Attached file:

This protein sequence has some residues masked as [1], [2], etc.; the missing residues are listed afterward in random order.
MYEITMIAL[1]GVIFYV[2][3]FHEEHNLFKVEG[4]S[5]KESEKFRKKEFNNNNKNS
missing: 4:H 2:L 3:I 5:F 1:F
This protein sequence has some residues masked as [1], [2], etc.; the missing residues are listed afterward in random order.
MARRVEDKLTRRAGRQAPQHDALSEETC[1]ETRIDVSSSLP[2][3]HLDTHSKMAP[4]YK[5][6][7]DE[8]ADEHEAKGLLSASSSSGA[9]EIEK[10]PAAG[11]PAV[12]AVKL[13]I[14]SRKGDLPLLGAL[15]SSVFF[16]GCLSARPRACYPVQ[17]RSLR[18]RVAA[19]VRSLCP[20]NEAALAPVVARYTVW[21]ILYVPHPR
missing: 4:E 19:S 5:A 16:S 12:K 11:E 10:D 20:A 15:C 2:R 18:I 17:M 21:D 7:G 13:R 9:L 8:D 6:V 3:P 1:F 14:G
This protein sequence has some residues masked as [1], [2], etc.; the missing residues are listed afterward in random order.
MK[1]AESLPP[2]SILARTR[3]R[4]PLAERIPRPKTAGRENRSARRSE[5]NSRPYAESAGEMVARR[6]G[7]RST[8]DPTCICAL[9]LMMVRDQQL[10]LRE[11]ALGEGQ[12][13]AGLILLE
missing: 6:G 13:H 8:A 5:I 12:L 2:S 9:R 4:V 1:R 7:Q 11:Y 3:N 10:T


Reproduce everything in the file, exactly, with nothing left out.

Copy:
This protein sequence has some residues masked as [1], [2], etc.; the missing residues are listed afterward in random order.
MYEITMIAL[1]GVIFYV[2][3]FHEEHNLFKVEG[4]S[5]KESEKFRKKEFNNNNKNS
missing: 4:H 2:L 3:I 5:F 1:F
This protein sequence has some residues masked as [1], [2], etc.; the missing residues are listed afterward in random order.
MARRVEDKLTRRAGRQAPQHDALSEETC[1]ETRIDVSSSLP[2][3]HLDTHSKMAP[4]YK[5][6][7]DE[8]ADEHEAKGLLSASSSSGA[9]EIEK[10]PAAG[11]PAV[12]AVKL[13]I[14]SRKGDLPLLGAL[15]SSVFF[16]GCLSARPRACYPVQ[17]RSLR[18]RVAA[19]VRSLCP[20]NEAALAPVVARYTVW[21]ILYVPHPR
missing: 4:E 19:S 5:A 16:S 12:K 11:E 10:D 20:A 15:C 2:R 18:I 17:M 21:D 7:G 13:R 9:L 8:D 6:V 3:P 1:F 14:G
This protein sequence has some residues masked as [1], [2], etc.; the missing residues are listed afterward in random order.
MK[1]AESLPP[2]SILARTR[3]R[4]PLAERIPRPKTAGRENRSARRSE[5]NSRPYAESAGEMVARR[6]G[7]RST[8]DPTCICAL[9]LMMVRDQQL[10]LRE[11]ALGEGQ[12][13]AGLILLE
missing: 6:G 13:H 8:A 5:I 12:L 2:S 9:R 4:V 1:R 7:Q 11:Y 3:N 10:T